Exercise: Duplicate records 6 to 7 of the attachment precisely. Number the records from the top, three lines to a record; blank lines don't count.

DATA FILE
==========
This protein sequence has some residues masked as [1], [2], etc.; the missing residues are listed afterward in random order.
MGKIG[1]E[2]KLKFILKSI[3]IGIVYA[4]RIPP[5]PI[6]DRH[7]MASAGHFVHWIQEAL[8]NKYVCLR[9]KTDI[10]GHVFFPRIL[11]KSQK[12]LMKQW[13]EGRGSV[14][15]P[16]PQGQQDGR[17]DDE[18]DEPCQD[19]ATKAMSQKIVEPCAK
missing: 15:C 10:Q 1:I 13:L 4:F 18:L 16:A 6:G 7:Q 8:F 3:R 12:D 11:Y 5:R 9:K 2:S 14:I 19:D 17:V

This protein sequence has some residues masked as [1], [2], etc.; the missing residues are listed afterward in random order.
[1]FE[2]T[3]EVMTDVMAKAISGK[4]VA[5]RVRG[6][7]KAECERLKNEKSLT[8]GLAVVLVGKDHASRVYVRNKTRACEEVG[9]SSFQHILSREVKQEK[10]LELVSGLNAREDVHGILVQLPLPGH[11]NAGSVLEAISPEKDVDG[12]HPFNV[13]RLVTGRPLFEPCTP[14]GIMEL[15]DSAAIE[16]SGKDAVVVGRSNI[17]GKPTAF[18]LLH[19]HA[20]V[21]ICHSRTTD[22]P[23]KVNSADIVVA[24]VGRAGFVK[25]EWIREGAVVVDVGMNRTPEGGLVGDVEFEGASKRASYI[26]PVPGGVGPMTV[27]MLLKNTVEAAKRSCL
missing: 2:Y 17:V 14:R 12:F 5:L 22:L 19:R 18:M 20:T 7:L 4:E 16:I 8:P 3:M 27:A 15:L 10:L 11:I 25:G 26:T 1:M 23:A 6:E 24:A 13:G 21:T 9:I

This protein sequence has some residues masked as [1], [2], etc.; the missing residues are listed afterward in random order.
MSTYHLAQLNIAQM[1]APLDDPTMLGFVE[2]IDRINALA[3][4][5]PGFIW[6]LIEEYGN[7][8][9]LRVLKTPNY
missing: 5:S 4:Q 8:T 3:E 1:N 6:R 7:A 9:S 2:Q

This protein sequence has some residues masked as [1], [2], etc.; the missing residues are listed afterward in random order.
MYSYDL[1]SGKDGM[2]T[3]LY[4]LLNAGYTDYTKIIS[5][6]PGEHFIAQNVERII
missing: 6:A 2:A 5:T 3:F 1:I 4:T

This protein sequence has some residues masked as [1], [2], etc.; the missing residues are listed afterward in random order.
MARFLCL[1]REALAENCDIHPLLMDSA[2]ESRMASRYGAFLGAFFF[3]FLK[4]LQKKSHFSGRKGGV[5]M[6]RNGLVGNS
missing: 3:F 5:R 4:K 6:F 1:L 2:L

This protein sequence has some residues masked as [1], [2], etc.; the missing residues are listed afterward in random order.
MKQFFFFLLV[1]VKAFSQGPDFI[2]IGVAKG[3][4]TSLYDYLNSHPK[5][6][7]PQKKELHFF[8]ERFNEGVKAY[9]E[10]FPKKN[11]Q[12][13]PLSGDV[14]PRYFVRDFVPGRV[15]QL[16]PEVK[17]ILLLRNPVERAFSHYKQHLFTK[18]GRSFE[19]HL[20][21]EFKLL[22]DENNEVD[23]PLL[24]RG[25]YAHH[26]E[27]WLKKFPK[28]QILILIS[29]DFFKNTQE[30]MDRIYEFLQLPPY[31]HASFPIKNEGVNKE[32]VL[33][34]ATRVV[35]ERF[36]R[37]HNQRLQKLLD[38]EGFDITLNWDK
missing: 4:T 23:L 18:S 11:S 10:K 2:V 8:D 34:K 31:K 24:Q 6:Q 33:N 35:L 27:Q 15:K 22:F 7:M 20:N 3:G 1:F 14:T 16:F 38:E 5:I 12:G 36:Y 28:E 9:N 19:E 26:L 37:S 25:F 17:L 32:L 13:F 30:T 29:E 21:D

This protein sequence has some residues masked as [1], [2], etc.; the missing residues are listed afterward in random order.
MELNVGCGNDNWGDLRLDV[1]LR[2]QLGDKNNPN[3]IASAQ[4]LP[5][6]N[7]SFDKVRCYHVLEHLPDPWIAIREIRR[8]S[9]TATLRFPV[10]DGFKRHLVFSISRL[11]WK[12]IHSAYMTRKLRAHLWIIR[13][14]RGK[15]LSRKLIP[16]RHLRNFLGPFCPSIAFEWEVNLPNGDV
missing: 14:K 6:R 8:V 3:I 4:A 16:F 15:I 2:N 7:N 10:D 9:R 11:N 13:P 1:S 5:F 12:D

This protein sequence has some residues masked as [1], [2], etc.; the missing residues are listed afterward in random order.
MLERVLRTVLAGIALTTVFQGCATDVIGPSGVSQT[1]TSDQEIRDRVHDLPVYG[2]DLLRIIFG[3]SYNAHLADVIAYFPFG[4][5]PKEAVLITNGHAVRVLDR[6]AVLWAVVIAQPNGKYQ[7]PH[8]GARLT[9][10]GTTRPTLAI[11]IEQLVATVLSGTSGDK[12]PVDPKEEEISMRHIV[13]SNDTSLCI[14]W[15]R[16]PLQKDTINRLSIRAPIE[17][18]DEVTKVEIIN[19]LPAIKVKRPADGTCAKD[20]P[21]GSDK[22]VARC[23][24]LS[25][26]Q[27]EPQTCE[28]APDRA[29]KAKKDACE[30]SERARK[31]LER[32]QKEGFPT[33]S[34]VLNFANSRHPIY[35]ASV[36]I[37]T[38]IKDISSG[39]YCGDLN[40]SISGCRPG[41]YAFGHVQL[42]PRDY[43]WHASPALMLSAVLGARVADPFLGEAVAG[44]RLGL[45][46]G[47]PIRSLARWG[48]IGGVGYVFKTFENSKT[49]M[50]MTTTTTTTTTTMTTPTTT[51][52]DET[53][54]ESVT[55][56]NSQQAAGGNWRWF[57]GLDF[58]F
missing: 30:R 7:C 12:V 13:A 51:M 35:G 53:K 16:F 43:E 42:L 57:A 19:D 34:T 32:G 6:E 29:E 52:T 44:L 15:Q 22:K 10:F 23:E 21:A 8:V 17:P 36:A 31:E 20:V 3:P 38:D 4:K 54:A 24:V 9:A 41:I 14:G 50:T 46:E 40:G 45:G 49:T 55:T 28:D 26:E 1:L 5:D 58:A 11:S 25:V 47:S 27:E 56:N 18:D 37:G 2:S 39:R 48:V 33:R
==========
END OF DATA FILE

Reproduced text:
This protein sequence has some residues masked as [1], [2], etc.; the missing residues are listed afterward in random order.
MKQFFFFLLV[1]VKAFSQGPDFI[2]IGVAKG[3][4]TSLYDYLNSHPK[5][6][7]PQKKELHFF[8]ERFNEGVKAY[9]E[10]FPKKN[11]Q[12][13]PLSGDV[14]PRYFVRDFVPGRV[15]QL[16]PEVK[17]ILLLRNPVERAFSHYKQHLFTK[18]GRSFE[19]HL[20][21]EFKLL[22]DENNEVD[23]PLL[24]RG[25]YAHH[26]E[27]WLKKFPK[28]QILILIS[29]DFFKNTQE[30]MDRIYEFLQLPPY[31]HASFPIKNEGVNKE[32]VL[33][34]ATRVV[35]ERF[36]R[37]HNQRLQKLLD[38]EGFDITLNWDK
missing: 4:T 23:L 18:S 11:S 10:K 2:V 8:D 34:K 31:K 24:Q 6:Q 33:N 35:L 27:Q 15:K 22:F 7:M 20:N 3:G 1:F 14:T 16:F 38:E 5:I 12:G 36:Y 28:E 9:N 19:E 26:L 37:S 25:F 17:L 32:L 13:F 30:T 29:E 21:D

This protein sequence has some residues masked as [1], [2], etc.; the missing residues are listed afterward in random order.
MELNVGCGNDNWGDLRLDV[1]LR[2]QLGDKNNPN[3]IASAQ[4]LP[5][6]N[7]SFDKVRCYHVLEHLPDPWIAIREIRR[8]S[9]TATLRFPV[10]DGFKRHLVFSISRL[11]WK[12]IHSAYMTRKLRAHLWIIR[13][14]RGK[15]LSRKLIP[16]RHLRNFLGPFCPSIAFEWEVNLPNGDV
missing: 14:K 6:R 8:V 3:I 4:A 16:F 15:I 2:N 7:N 10:D 9:R 11:N 13:P 1:S 5:F 12:D